POM Materials in Layered Landscapes

Has anybody successfully used POM material in layered landscapes with some height factor to them. It seem to be working very well on flat surface but at certain angles there are strange artifacts where the POM material kind of “blurs/stretches” out while you are moving towards it and then once up by it looks normal.

Is this a known issue that there is a way to work around or just a limitation of current POM implementation?


It’s a known issue. POM can handle some angles but gets increasingly messed up with steeper angles. There are workarounds but they are costly. Ryan B is talking about it in this video: Paragon Feature Examples: Foliage & Parallax Occlusion Mapping | Feature Highlight | Unreal Engine - YouTube
I would say it’s not worth it or very suitable for landscapes and would recommend using Tessellation instead. In the upcoming 4.13 version there are going to be some improvements to tessellation on landscapes making it even more viable.

It is a limitation of any POM implementation, not just UE4-specific. Generally, the artifact you are mentioning manifests itself mostly at high slopes, and those should be usually covered by a layer without POM.

I have a slightly better way of working around that these days but it will cost. Basically you need to bake out the full transform of the terrain into a texture. I do this by storing the Tangent X vector and the Vertex normal. In order to store both of them, I convert them to octahedrons and write it so that RG = Tangent X and BA = Vertex normal. Octahedrons are used since the values must be worldspace and the octahedron is cheaper than trying to derive Z since the Z sign would have to be bit packed somewhere which also hurts precision.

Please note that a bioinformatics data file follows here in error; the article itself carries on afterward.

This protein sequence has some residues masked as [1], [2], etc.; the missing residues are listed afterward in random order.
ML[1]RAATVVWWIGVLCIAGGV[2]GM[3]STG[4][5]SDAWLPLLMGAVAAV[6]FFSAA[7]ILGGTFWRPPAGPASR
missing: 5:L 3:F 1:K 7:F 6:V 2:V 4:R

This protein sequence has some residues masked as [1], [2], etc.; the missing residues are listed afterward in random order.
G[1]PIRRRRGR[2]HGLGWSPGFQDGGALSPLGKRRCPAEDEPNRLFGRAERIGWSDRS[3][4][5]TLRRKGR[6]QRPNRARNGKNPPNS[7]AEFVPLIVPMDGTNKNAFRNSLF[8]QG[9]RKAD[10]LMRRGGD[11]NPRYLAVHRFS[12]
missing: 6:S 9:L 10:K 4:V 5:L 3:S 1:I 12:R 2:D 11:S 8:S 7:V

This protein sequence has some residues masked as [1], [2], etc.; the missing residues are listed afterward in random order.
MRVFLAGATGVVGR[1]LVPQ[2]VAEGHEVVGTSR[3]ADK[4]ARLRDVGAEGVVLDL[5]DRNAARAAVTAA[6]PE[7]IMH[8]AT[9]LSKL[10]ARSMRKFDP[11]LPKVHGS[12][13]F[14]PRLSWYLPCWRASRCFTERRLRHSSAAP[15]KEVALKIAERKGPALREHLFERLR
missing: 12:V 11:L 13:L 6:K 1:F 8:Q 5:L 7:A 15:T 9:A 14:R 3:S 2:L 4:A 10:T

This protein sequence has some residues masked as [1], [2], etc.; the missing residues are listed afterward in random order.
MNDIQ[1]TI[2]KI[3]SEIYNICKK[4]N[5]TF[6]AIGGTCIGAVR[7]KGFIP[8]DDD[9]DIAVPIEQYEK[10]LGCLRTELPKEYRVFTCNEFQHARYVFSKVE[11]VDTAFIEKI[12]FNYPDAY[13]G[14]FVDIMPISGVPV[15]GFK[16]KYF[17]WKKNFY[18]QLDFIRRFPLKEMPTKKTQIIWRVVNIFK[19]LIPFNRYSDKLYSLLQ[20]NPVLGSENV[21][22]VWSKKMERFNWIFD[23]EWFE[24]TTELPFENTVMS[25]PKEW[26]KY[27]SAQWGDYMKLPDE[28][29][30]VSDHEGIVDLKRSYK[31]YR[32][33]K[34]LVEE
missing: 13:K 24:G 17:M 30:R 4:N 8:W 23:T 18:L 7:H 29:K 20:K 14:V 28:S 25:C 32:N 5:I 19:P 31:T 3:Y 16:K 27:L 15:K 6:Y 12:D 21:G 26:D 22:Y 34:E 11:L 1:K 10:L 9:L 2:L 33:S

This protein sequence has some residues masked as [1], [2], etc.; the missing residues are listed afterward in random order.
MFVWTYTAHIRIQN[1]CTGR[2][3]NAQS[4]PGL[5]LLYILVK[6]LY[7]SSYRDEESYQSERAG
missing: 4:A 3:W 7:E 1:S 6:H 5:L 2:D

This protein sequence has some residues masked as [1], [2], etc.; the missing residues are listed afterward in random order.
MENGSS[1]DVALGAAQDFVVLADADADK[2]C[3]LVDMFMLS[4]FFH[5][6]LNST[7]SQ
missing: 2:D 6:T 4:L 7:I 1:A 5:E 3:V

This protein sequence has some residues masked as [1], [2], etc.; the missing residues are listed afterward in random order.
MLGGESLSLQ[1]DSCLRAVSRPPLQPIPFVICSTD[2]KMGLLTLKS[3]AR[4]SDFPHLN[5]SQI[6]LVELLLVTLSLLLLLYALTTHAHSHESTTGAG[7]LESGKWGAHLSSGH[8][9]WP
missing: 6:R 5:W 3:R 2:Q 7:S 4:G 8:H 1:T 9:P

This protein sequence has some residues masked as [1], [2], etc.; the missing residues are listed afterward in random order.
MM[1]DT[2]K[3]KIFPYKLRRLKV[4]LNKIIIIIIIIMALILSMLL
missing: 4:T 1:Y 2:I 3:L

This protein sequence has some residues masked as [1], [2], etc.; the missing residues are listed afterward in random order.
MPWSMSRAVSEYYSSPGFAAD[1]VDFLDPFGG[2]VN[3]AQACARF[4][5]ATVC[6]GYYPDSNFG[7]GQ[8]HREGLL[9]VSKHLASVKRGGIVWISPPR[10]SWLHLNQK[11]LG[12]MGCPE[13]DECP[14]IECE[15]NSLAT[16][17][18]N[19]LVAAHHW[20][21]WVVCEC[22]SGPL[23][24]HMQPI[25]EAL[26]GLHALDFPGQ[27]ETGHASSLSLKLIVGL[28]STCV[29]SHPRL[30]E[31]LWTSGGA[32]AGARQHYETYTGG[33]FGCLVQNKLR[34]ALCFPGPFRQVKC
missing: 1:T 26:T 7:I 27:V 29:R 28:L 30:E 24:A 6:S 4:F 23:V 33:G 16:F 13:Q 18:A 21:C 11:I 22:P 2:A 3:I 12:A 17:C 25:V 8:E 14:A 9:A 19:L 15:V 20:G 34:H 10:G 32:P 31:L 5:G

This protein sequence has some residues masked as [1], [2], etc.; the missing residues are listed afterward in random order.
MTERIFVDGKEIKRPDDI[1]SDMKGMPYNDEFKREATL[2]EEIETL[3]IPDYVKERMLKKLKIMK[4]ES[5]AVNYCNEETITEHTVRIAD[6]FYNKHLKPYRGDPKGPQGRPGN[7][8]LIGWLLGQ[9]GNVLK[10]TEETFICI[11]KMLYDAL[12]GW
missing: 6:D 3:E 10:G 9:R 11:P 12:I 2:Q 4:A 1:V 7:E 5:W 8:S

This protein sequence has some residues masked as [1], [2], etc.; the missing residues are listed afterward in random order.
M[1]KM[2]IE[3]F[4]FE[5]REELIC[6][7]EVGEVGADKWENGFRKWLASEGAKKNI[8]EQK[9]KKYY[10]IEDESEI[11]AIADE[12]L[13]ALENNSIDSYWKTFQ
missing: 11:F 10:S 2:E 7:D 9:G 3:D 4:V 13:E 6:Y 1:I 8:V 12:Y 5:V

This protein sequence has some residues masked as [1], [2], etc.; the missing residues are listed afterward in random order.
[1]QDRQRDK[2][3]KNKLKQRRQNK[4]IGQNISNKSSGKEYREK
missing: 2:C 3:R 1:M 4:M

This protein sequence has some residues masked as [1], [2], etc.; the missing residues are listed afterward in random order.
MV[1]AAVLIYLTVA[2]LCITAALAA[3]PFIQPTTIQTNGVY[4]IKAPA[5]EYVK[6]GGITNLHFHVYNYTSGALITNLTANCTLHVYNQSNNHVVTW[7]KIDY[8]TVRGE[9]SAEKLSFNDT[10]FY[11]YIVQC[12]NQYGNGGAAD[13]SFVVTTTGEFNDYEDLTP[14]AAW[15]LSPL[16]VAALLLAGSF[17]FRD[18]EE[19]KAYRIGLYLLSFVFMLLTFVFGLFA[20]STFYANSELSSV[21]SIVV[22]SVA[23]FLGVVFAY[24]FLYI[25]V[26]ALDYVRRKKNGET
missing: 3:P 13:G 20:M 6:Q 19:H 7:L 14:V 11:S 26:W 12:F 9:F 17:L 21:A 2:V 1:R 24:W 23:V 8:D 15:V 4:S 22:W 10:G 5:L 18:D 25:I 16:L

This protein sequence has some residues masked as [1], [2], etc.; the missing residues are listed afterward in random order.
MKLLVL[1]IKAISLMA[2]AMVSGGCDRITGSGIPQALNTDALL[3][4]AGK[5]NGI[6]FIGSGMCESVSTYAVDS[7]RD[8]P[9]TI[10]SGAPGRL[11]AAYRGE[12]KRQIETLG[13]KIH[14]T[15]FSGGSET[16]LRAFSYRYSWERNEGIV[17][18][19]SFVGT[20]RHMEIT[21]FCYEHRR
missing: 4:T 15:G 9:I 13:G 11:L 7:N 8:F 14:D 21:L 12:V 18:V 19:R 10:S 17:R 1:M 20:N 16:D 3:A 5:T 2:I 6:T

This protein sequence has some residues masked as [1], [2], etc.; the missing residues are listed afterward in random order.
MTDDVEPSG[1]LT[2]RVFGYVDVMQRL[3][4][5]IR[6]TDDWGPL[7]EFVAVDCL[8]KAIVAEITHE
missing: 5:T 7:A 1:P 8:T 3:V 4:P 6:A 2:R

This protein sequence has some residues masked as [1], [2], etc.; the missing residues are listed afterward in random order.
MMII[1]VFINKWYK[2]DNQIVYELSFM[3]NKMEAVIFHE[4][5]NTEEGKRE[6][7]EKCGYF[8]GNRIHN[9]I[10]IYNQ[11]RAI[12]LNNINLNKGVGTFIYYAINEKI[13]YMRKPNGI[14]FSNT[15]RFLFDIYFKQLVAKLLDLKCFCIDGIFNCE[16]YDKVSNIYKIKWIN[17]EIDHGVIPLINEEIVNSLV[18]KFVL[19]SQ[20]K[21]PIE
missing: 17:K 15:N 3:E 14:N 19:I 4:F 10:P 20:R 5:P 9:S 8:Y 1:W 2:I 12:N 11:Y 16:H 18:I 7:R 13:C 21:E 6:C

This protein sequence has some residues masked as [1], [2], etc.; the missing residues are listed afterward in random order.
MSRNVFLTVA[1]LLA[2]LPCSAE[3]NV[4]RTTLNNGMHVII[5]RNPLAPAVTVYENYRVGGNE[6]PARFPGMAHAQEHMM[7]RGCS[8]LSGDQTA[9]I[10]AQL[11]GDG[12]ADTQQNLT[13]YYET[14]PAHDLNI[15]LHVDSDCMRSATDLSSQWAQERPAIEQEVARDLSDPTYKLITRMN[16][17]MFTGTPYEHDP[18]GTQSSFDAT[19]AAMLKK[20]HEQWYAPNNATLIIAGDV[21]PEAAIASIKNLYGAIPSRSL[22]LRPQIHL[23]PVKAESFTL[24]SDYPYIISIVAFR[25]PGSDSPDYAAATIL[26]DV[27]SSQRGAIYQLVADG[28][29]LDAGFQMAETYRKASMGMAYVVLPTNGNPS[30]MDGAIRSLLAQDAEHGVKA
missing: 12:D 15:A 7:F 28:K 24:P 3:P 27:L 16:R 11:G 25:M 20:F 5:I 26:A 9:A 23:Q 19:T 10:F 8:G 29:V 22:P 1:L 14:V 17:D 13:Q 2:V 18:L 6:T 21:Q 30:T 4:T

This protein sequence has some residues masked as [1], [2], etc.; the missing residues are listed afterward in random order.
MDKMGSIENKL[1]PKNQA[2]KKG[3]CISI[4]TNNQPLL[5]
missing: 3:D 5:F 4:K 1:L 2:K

Then the transform texture must be hooked up alongside the heightmap to the POM node. Then the POM code transforms the camera vector into the new tangent space once per iteration instead of just at the beginning or starting position. This allows the ray to be corrected as it moves through the curved tangent space. This is actually the standard way of handling curvature for cases where you aren’t slicing the mesh into prisms and handling it more using a geometry shader approach, but that method is far more complex and costly from what I gather.

I will try to post how I did that and some new code soon. If I do not get to it feel free to bump the thread or PM me since all of the work is done but I am jumping between lots of tasks right now so it is easy for me to forget about these things between workdays.

Hey did you ever get the opportunity to finish this?

I tried implementing what you described but the result was just wrong…

What I did was basically at the start of each iteration, I calculate the TangentSpace and do the following…

  float3 CameraVectorT=mul(TangentSpace,CameraVectorW);